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O'Reilly on the articulate factor

Reported by Chrish - February 5, 2007 -

In a segment on the Factor tonight 2/05/07 Marc Lamont Hill, Ph. D. and Bill O'Reilly discussed the recent comments about Barack Obama's articulateness. Apparently Joe Biden is not the only person receiving flak for well-intentioned remarks: Neil Cavuto's interview with George Bush last week yielded the same compliment and some people are offended at the perceived inference that it is remarkable that a black man is well-spoken, a "little credit to your race," (as Chicago Tribune columnist Dawn Turner Trice wrote.)

O'Reilly was stunned at that conclusion and said white people are now terrified of saying the wrong thing. Dr. Hill, who teaches Urban Education at Temple University, said (paraphrasing) that whether or not such a remark is a compliment or an expression of surprise and bewilderment depends on the source. Coming from Bush, who said he "rails against the soft bigotry of low expectations", it was a low-ball compliment.

O'Reilly understands: "There's a lot of condescension in the white establishment community toward black people in this country. It's true." Declaring that this is the no-spin zone, he says that instead of black and white Americans coming together, white Americans are terrified. "Now we can't even say you're articulate, we can't even give you guys compliments because they may be taken as condescending?"

Dr. Hill said that the discomfort is because white Americans are being made to confront their own racial stereotyping, and a call to reassess their judgments of the larger masses of black people.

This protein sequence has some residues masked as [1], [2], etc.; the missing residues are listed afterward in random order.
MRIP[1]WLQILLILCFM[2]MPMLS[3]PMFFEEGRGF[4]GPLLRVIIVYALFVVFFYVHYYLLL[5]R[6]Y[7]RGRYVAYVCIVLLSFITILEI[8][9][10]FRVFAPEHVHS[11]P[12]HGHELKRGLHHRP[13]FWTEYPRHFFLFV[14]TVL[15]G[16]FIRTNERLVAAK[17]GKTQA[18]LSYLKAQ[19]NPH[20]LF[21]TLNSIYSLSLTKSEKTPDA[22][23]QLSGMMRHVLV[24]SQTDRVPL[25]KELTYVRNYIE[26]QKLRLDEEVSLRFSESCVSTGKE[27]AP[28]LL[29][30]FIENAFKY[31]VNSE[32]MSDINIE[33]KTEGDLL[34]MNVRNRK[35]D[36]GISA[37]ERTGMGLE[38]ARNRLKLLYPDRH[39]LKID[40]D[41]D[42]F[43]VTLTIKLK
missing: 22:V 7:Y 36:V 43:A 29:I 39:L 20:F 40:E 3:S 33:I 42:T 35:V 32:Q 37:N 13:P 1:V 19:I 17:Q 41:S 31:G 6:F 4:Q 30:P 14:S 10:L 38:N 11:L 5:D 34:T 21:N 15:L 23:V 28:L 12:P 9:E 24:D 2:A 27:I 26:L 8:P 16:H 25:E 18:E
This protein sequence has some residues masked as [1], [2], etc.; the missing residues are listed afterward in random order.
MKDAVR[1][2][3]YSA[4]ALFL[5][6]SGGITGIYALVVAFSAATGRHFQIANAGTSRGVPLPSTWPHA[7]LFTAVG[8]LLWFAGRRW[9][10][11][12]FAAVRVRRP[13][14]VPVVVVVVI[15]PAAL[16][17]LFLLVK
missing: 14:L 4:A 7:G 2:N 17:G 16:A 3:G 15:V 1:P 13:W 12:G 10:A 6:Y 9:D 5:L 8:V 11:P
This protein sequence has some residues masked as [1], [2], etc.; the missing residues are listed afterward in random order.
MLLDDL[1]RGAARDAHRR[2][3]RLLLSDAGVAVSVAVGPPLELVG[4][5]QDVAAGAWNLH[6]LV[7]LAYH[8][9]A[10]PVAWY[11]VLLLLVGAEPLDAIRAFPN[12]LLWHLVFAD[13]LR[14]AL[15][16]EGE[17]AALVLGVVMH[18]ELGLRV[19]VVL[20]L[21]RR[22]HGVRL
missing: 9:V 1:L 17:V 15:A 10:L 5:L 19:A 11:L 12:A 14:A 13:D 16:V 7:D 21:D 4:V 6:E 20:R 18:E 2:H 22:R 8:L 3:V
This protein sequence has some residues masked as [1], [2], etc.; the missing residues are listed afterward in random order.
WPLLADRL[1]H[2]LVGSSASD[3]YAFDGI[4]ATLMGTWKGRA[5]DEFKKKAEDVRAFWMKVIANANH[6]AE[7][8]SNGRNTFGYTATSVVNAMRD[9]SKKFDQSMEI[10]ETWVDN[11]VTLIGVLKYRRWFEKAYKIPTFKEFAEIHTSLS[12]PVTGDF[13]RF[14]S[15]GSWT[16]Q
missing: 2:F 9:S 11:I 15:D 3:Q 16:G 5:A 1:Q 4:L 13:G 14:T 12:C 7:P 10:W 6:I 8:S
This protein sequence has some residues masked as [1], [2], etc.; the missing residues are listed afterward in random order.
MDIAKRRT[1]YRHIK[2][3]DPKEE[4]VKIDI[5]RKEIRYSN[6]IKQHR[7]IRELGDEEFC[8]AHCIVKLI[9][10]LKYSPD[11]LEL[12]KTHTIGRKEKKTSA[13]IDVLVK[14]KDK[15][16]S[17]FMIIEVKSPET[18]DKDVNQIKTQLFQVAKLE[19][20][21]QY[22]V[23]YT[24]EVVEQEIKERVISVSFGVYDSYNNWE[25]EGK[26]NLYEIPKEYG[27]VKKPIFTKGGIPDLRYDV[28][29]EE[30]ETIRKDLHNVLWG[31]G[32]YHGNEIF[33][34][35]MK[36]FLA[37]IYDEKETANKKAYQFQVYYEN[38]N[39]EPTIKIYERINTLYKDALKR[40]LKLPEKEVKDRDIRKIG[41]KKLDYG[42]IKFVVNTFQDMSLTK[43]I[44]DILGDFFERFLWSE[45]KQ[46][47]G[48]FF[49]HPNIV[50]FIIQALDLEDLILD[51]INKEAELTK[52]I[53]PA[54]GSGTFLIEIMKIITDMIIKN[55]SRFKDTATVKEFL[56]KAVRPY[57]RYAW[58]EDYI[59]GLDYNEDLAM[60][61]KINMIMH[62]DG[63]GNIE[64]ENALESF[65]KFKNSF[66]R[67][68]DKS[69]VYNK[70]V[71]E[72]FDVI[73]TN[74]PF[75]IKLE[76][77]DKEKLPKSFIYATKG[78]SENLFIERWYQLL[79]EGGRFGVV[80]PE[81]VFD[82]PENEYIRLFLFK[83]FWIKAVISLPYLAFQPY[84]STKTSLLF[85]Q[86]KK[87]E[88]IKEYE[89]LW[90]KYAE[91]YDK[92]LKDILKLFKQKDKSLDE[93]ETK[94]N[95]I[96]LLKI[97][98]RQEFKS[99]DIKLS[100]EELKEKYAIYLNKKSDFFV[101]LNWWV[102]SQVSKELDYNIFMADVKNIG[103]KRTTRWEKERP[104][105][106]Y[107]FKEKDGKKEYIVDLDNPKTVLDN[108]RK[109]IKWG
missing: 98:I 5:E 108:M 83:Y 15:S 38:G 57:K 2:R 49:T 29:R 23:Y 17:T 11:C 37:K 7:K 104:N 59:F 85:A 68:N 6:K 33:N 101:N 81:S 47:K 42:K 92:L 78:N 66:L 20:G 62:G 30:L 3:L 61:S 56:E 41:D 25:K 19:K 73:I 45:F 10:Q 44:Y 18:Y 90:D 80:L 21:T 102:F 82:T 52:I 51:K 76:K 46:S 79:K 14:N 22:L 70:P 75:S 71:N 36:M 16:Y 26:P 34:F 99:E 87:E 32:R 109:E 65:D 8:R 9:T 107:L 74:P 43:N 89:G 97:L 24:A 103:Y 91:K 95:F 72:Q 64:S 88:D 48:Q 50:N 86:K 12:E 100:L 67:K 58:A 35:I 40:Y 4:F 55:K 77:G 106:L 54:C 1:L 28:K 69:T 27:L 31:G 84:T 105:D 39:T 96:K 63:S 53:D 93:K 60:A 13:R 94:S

Narcissist O'Reilly of course makes it about him and asks if Hill knows how often his (BOR's) intelligence is called into question? Hill, with a grin, replied "I can't imagine why!" The difference is that it does not affect the way other whites are seen. When O'Reilly murmured, well, I don't know about that.... Hill said

"When I watch you on television, I don't say that all white people are condescending, or all white people are uncivil, or all white people talk over other people - not to say that you do those things (with another grin), that's just an example..."
but his point is that Barack Obama represents something larger and everyday black people who have achieved a certain level of education or money, are often called articulate. He made the final point that none of the other candidates have the word articulate attached to them; Obama does because it is perceived as something new, and noteworthy, and it shouldn't be.

Comment: Well, nobody is ever going to say that about Bush, or O'Reilly, or Gibson, or Hannity....

Dr. Hill was the perfect guest to blow away any misperceptions that Obama is somehow alone in the articulate black man category, and funny, and - O'Reilly wouldn't say it but I will - good-looking too.